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She was a collector of all things torture. She had shackles of all different kinds and inward spiked collars. “The way these collars work is that when you take a breath, you are actively killing yourself, so you can either hold your breath until you die or let the collar do its job.,” Ranker reports.

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Though she tortured all her slaves, the male slaves had it the worst. The men found in the attic were missing fingernails and had their eyes poked out and their genitals cut off. She absolutely hated her male slaves.

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She wouldn’t give up the keys to the attic when protesters tried to evacuate the slaves. She was fine with her slaves dying in the attic, either to hide her twisted torturing or because she really got a high from causing them to suffer.

She was born Marie Delphine McCarty, in 1780 in New Orleans, to an affluent white Creole family. Her family had moved from Ireland to the then-Spanish owned Louisiana a generation before her, and she was only the second generation to be born in America.
She married three times and had five children, whom she was said to attend to lovingly. Her first husband was a Spaniard named Don Ramon de Lopez y Angulo, a Caballero de la Royal de Carlos — a high-ranking Spanish officer. The pair had one child together, a daughter, before his untimely death in Havana, while en route to Madrid.

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Four years after Don Ramon’s death, Delphine remarried, this time to a Frenchman named Jean Blanque. Blanque was a banker, lawyer, and legislator, and was almost as affluent in the community as Delphine’s family had been. Together, they had four children, three daughters, and one son.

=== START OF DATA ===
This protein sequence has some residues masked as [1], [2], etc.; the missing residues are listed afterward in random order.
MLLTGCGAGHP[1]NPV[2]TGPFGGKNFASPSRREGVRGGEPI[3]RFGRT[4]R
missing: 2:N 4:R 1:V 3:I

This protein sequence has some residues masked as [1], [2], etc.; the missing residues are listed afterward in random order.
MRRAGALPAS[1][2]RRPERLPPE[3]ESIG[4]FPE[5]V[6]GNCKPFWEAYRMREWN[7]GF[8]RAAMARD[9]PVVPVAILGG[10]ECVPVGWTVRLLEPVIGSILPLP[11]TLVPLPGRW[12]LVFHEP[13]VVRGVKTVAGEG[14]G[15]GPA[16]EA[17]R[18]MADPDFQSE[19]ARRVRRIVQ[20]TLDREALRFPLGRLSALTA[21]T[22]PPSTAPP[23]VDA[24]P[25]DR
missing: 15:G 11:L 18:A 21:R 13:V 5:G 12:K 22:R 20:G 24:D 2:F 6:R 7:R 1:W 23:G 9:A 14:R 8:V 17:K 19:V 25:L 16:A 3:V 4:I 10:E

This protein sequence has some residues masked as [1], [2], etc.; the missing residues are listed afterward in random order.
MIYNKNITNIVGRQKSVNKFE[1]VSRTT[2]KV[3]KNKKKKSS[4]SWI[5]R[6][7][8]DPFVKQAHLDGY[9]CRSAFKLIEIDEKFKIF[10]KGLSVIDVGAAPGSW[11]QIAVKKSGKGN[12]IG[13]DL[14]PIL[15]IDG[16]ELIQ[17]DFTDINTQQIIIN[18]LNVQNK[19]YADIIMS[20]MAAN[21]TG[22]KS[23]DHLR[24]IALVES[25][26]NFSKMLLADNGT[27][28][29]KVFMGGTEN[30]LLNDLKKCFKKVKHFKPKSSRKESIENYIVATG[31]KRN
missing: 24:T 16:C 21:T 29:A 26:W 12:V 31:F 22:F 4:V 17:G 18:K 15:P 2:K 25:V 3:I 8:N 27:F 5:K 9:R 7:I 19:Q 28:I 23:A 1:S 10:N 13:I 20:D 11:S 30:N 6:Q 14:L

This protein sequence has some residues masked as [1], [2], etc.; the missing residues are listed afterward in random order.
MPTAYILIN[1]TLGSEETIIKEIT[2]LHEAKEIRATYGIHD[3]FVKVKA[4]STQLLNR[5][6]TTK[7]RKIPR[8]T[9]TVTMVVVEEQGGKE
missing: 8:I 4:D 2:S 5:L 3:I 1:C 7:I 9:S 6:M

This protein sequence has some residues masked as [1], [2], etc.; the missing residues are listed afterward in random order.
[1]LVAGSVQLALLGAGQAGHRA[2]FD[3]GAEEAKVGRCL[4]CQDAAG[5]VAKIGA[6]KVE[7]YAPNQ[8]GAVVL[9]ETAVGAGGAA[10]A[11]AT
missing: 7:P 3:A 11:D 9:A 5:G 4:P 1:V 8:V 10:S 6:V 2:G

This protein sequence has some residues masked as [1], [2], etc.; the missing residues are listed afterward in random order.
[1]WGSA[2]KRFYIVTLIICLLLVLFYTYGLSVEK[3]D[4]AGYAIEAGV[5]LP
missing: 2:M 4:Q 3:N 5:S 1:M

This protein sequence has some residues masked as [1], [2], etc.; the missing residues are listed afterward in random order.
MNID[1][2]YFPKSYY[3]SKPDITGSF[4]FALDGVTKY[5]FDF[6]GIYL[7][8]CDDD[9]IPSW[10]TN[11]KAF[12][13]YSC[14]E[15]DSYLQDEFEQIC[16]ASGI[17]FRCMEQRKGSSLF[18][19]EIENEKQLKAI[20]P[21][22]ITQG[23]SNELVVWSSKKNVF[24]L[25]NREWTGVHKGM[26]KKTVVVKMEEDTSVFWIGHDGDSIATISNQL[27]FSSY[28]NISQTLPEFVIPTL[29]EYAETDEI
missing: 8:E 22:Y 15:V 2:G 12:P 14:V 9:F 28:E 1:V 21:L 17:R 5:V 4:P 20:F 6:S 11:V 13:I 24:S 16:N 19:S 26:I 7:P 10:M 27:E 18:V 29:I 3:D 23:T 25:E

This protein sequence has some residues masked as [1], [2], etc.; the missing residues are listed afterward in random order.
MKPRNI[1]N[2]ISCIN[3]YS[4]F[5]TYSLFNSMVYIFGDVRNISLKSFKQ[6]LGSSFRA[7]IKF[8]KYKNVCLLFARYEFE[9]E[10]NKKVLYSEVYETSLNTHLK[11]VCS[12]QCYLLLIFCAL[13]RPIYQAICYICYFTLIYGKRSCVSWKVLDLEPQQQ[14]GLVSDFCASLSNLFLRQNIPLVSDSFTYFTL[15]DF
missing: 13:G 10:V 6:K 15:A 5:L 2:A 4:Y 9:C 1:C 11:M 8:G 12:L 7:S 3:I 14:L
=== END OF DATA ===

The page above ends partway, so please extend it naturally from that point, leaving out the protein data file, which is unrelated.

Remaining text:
After his death, Delphine married her third and final husband, a much younger doctor named Leonard Louis Nicolas LaLaurie. He was not often present in her day to day life and mostly left his wife to her own devices.

In 1831, Madame LaLaurie purchased a three-story mansion at 1140 Royal Street in the French Quarter. The place where the horror story took place.

There were others that she was keeping secret slaves for her doctor husband to practice Haitian voodoo medicine on. There were other reports that her cruelty extended to her daughters, that she would punish and whip them if they tried to help the slaves in any way.

Though the house still stands on the corner of Royal Street, the whereabouts of Madame LaLaurie are still unknown. After the dust settled the woman and her driver were missing, assumed to have fled to Paris. However, there was no word of her ever making it to Paris. Her daughter claimed to have received letters from her, though no one had ever seen them.

In the late 1930s, an old, cracked copper plate was found in New Orleans’ Saint Louis Cemetery bearing the name “LaLaurie, Madame Delphine McCarty,” LaLaurie’s maiden name.

The inscription on the plaque, in French, claims that Madame LaLaurie died in Paris on Dec. 7, 1842. However, the mystery remains alive, as other records located in Paris claim that she died in 1849.

Despite the plaque and the records, it was widely believed that while LaLaurie made it to Paris, she came back to New Orleans under a new name, and continued her reign of terror.

To this day, the body of Madame Marie Delphine LaLaurie has never been found.